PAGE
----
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Court upholds judgment in favor of employer in ethnic discrimination claim; awards some costs to Defendant

In 1998, in Ramanathan v. Wayne State University, the Plaintiff initially sued the University for discrimination, however, that claim was dismissed by the Michigan Supreme Court.  The Plaintiff's retaliation claim was allowed to go to the jury, however, after numerous additional appeals, but after a two-week trial the jury concluded that Ramanathan had not proved retaliation.  He appealed the outcome, arguing that the trial judge did not allow the jury to consider relevant evidence. 

In particular, the Plaintiff objected to the Court not allowing him to describe the discriminatory conduct that lead him to complain originally:  he maintained that the jury could not well decide the retaliation claim in the absence of an explanation of the nature of his complaints of discrimination.  The Court of Appeals upheld the exclusion of this evidence, deeming it likely to confuse or prejudice the jury.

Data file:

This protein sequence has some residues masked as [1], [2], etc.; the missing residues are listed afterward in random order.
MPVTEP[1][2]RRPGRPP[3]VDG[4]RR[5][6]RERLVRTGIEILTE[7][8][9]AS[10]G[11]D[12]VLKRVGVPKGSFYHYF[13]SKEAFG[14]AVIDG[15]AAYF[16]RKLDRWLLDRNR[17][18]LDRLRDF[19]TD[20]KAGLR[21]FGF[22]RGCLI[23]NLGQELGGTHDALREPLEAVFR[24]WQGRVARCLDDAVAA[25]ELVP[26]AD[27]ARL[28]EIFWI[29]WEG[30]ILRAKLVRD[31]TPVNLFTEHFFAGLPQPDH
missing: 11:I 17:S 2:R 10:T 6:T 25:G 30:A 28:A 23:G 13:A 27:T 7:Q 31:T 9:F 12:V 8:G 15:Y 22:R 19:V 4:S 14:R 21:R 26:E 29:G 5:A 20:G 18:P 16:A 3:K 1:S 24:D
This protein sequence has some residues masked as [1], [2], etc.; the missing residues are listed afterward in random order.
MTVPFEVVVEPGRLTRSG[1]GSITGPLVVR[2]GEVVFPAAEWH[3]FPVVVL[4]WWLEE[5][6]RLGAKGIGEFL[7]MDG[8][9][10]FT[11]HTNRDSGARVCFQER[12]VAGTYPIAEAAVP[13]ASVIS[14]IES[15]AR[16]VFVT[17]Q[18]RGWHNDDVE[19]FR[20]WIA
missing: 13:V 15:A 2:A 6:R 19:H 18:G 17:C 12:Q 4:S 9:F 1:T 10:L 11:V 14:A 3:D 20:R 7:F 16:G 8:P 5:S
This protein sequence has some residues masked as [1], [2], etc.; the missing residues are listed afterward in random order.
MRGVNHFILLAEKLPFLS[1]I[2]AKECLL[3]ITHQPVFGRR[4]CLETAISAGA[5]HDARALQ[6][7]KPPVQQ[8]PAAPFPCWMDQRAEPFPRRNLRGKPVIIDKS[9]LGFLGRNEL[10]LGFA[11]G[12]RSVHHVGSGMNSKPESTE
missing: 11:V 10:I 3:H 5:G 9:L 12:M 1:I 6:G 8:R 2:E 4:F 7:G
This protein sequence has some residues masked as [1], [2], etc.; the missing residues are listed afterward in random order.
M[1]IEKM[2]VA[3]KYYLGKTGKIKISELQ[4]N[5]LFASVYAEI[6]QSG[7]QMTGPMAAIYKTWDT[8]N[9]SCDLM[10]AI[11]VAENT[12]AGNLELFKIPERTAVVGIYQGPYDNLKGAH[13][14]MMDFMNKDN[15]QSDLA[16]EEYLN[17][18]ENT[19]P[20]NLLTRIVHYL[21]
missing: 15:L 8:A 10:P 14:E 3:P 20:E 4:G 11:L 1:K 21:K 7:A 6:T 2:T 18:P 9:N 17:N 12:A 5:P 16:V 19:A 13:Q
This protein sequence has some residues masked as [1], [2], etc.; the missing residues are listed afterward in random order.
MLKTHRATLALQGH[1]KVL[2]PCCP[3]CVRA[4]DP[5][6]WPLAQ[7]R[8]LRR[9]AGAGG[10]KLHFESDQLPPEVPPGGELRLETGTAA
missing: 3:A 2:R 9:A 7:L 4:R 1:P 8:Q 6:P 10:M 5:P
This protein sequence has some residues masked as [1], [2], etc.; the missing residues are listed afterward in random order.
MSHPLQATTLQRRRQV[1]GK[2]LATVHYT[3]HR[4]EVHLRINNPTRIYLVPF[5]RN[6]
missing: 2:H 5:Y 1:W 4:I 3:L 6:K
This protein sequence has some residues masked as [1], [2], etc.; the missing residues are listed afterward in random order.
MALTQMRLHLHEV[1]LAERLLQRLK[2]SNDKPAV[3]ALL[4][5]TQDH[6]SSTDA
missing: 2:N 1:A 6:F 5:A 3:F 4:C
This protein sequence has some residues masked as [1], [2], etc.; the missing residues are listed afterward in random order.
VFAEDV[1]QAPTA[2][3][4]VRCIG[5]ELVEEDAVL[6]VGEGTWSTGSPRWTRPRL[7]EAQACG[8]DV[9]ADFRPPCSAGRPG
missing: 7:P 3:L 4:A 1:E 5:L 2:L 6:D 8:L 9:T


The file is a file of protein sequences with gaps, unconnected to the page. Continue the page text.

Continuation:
The Court also upheld the trial judge's exclusion of another professor's description of Plaintiff as "collegial" in rebuttal of University claims that he was "not collegial."  The higher court deemed this testimony relevant but "cumulative" [because another witness offered the same conclusion] and concluded that its relevance was "substantially outweighed" by prejudice to the Defendant.  The professor raised numerous additional issues of error in admitting evidence, all of which were excused or rationalized by the reviewing court.  The jury verdict was affirmed.

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